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“I Don’t Do Sentimental Journeys”: An Interview with Agnieszka Holland

Holland 02

By Alex Ramon.

Few filmmakers can claim a more diverse and distinctive career than Agnieszka Holland, a truly global artist who’s worked in Germany, France, Czech Republic, England and the United States, as well as her native Poland. From historical to contemporary subject matter, original scripts to literary adaptations, studio and independent films to major TV series, Holland‘s work has brought special insights to its representation of the histories and experiences of diverse individuals and groups. Resistant to dogma, clichés or party lines, and defiantly hard to pigeonhole, Holland has summed up her creativity thus: “I make films not to provide answers, but to pose questions.”

Latterly Holland has achieved considerable success in U.S. television, directing acclaimed episodes of The Wire (2002-2008), Treme (2010-2013), The Killing (2011-2014), House of Cards (2013- ), and both episodes of Rosemary’s Baby (2014), while helming the Czech miniseries Burning Bush (2013). While Holland has spoken of the ways in which work on such series has stimulated her, she’s also issued a caveat: “working on TV series can erase your expressiveness as a director.” Her upcoming project, Game Count (2016), suggests her way of reclaiming that expressiveness, and of venturing into new directions, too. Filmed in Poland, the movie is an adaptation of Olga Tokarczuk’s 2009 novel Drive Your Plough Over the Bones of the Dead (a title borrowed from Blake’s Marriage of Heaven and Hell, 1790). It’s an “anarchist feminist ecological black comedy thriller,” in the director’s enticing description.

Conducted at Kinoteka: The Polish Film Festival in London, at which a retrospective of her work was being presented (including a newly restored version of her once-banned and still under-seen 1981 classic A Woman Alone), the following interview with Holland avoided discussion of her TV work, focusing instead on her feelings about her early films, her memories of working in England for the first time, her views on the state of contemporary Polish cinema, and her work on Game Count, which, as it turned out, brought the conversation full circle.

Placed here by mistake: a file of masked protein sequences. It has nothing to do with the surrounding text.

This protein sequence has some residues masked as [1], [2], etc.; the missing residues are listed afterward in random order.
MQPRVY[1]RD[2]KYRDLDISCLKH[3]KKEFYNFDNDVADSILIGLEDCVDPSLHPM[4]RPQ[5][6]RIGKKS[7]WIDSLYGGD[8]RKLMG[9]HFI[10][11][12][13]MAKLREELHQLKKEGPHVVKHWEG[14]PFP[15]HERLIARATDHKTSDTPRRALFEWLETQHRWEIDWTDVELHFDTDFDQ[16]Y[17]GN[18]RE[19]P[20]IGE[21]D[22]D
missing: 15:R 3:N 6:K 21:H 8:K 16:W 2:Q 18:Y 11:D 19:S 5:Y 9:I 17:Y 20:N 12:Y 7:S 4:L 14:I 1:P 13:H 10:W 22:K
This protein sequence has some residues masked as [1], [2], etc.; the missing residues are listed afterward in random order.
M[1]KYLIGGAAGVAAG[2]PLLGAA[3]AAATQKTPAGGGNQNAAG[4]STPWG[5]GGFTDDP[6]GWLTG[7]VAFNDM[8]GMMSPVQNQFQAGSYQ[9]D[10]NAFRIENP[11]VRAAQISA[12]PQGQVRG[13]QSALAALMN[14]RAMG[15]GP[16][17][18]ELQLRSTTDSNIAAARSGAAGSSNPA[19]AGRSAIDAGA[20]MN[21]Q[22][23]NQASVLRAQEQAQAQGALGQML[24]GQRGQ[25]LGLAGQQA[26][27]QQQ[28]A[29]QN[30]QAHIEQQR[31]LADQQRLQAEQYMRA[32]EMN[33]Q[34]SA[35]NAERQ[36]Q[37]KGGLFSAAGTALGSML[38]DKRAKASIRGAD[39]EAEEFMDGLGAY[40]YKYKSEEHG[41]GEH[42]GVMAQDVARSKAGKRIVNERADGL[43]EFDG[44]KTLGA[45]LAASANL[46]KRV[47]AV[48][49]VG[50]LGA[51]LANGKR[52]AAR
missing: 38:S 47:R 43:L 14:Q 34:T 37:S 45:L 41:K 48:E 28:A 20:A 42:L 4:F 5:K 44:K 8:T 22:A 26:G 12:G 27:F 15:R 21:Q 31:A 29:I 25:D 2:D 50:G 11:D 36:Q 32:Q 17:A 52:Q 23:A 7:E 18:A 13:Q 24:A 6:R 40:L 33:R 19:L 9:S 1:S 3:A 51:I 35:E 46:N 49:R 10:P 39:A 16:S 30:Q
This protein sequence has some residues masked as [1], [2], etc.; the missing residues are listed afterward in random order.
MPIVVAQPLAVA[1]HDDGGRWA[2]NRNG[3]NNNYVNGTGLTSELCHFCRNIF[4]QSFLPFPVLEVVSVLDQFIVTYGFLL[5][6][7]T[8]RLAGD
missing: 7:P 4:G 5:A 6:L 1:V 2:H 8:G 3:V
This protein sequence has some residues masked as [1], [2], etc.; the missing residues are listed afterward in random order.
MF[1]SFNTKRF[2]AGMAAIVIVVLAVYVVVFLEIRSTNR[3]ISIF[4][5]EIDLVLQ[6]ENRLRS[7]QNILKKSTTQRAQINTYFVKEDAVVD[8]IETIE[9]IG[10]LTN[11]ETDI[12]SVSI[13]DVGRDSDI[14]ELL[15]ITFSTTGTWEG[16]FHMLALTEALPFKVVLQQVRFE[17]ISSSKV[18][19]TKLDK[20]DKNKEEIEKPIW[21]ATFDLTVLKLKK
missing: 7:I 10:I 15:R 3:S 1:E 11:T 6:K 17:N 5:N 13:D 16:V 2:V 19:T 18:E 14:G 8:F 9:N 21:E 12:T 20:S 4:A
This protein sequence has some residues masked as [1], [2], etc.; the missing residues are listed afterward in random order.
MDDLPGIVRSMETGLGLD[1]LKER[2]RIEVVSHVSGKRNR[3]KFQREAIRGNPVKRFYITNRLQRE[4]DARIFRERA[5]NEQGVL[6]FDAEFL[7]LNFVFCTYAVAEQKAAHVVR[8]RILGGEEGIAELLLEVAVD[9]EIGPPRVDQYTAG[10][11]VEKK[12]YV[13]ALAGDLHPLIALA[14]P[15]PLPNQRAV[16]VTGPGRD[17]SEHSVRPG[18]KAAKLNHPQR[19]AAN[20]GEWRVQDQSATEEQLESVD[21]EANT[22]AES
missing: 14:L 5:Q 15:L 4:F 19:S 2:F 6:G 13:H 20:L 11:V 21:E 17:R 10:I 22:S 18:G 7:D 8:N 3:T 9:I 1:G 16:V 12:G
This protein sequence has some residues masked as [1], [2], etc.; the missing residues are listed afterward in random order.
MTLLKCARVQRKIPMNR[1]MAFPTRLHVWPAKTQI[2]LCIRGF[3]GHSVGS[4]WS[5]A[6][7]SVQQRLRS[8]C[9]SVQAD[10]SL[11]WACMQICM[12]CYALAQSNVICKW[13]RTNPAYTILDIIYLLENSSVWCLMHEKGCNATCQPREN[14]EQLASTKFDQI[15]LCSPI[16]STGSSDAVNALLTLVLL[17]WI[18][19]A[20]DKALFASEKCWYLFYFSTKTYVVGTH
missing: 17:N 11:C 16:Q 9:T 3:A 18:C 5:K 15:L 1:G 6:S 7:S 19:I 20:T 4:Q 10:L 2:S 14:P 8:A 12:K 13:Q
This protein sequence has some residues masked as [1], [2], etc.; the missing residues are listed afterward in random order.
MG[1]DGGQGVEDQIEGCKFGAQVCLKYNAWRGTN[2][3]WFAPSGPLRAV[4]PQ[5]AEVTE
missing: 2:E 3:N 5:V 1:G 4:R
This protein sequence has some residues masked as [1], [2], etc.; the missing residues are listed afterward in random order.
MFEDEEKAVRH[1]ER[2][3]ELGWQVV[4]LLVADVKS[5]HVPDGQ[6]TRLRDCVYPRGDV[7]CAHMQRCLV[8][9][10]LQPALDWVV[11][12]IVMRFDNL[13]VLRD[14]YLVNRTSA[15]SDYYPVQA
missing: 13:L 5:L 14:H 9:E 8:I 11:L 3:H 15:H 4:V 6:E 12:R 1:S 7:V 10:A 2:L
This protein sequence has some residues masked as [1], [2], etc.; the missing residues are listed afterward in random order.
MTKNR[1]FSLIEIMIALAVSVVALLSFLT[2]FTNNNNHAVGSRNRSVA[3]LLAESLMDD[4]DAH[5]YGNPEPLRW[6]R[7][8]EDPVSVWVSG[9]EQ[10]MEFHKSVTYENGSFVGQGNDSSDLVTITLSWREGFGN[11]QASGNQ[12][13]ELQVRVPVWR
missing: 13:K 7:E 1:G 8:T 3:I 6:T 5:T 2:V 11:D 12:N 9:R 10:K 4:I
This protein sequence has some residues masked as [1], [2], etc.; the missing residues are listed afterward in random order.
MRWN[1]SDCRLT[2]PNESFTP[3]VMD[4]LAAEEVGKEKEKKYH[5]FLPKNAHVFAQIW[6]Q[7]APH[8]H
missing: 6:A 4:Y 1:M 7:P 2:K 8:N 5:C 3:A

Since we’re speaking during a retrospective of your work, I wanted to begin by asking what your feelings about some of your older films are, these days. Do you tend to go back and watch something like Provincial Actors (1979) or A Woman Alone (1981), or do you now feel distanced from these early films?

Provincial Actors (1979)

Provincial Actors (1979)

I don’t watch them too often, really. But it does sometimes happen that I have the occasion to see them again; for example, if a film is restored, and the producers ask me to watch it, or if I’m screening a film for some students. And of course sometimes it happens that I’m just flicking through television channels and one pops up, so then it’s difficult not to watch it. What’s magical about seeing a film on television is that you know that other people are watching it too, so it becomes a communal experience again, in a way. But overall I don’t do sentimental journeys.

You don’t feel too nostalgic about your past work, then?

Not really. But I suppose there is a nostalgic feeling of a kind. I don’t keep diaries, so in some ways the films serve as the diary and the documentary of what I was doing at that time, and of a lot of human relationships which were connected to each movie.

If you do look back, are there any films that you feel particularly close to or proud of?

I’m not ashamed of any of my films. Of course some are more controlled, which is to say that they look more as I imagined they would look when I was making them. That’s especially true of the smaller, more intimate films. Others, less so. But most of them are ageing pretty well, you know? When I watch them again, I don’t have the impression that they’re dated. They still feel quite fresh to me.

Having worked in many different countries, languages, and production systems over your career, do you have a strict or particular process that you apply to your projects, or have you had to be more flexible than that?